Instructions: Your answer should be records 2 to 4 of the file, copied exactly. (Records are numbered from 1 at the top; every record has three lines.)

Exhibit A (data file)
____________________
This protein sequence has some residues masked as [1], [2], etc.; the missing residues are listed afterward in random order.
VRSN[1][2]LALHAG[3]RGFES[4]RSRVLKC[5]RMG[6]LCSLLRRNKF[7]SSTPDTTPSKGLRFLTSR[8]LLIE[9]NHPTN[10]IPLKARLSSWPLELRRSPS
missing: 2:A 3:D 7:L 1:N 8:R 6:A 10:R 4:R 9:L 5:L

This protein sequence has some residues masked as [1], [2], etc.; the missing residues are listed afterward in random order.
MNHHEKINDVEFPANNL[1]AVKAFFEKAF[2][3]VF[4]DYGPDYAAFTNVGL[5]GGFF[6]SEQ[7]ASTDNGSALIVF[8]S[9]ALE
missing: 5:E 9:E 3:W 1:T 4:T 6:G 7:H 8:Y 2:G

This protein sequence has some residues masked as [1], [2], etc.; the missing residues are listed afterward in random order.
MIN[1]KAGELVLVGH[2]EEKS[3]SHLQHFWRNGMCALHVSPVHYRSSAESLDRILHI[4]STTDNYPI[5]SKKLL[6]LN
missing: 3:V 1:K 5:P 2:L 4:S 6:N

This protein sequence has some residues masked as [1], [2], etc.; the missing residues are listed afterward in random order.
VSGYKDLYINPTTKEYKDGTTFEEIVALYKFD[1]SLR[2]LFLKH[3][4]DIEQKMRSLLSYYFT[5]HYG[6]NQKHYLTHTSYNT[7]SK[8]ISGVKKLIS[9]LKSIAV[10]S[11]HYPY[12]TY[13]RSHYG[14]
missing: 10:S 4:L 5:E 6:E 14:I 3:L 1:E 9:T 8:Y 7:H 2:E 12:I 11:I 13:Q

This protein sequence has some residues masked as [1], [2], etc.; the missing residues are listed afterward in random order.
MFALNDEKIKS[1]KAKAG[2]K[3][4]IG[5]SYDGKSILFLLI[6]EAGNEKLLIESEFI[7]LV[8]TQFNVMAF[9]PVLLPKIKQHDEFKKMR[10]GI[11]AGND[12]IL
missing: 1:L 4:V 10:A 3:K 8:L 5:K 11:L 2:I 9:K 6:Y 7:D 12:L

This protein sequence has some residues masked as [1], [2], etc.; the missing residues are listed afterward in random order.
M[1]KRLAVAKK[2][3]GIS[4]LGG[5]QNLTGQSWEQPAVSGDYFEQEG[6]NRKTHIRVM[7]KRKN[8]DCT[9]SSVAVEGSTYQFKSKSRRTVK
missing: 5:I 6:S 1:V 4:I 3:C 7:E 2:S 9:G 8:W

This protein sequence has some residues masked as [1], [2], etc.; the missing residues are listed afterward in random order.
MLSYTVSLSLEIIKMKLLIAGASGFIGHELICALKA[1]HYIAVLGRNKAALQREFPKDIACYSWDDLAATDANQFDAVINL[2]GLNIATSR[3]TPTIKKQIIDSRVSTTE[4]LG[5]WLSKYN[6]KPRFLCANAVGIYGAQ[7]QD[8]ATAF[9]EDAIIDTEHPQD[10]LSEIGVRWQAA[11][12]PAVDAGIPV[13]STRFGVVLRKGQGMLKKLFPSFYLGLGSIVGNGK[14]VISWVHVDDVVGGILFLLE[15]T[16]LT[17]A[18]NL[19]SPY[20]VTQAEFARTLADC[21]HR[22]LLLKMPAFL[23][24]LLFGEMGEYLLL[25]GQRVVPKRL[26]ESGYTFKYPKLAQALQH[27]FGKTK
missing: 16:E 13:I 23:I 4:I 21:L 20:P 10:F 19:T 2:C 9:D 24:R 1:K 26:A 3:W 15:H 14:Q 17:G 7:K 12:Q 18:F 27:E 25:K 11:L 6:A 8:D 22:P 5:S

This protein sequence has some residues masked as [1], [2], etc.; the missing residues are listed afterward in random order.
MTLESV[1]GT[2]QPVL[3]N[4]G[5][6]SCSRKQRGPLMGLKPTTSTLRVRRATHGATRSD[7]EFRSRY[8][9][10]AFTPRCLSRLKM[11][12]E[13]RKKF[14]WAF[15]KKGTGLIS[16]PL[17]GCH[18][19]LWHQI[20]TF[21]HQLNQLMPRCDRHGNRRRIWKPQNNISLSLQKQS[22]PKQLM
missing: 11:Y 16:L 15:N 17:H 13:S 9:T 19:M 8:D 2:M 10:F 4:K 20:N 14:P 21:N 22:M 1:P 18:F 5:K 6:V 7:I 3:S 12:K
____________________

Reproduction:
This protein sequence has some residues masked as [1], [2], etc.; the missing residues are listed afterward in random order.
MNHHEKINDVEFPANNL[1]AVKAFFEKAF[2][3]VF[4]DYGPDYAAFTNVGL[5]GGFF[6]SEQ[7]ASTDNGSALIVF[8]S[9]ALE
missing: 5:E 9:E 3:W 1:T 4:T 6:G 7:H 8:Y 2:G

This protein sequence has some residues masked as [1], [2], etc.; the missing residues are listed afterward in random order.
MIN[1]KAGELVLVGH[2]EEKS[3]SHLQHFWRNGMCALHVSPVHYRSSAESLDRILHI[4]STTDNYPI[5]SKKLL[6]LN
missing: 3:V 1:K 5:P 2:L 4:S 6:N

This protein sequence has some residues masked as [1], [2], etc.; the missing residues are listed afterward in random order.
VSGYKDLYINPTTKEYKDGTTFEEIVALYKFD[1]SLR[2]LFLKH[3][4]DIEQKMRSLLSYYFT[5]HYG[6]NQKHYLTHTSYNT[7]SK[8]ISGVKKLIS[9]LKSIAV[10]S[11]HYPY[12]TY[13]RSHYG[14]
missing: 10:S 4:L 5:E 6:E 14:I 3:L 1:E 9:T 8:Y 7:H 2:E 12:I 11:I 13:Q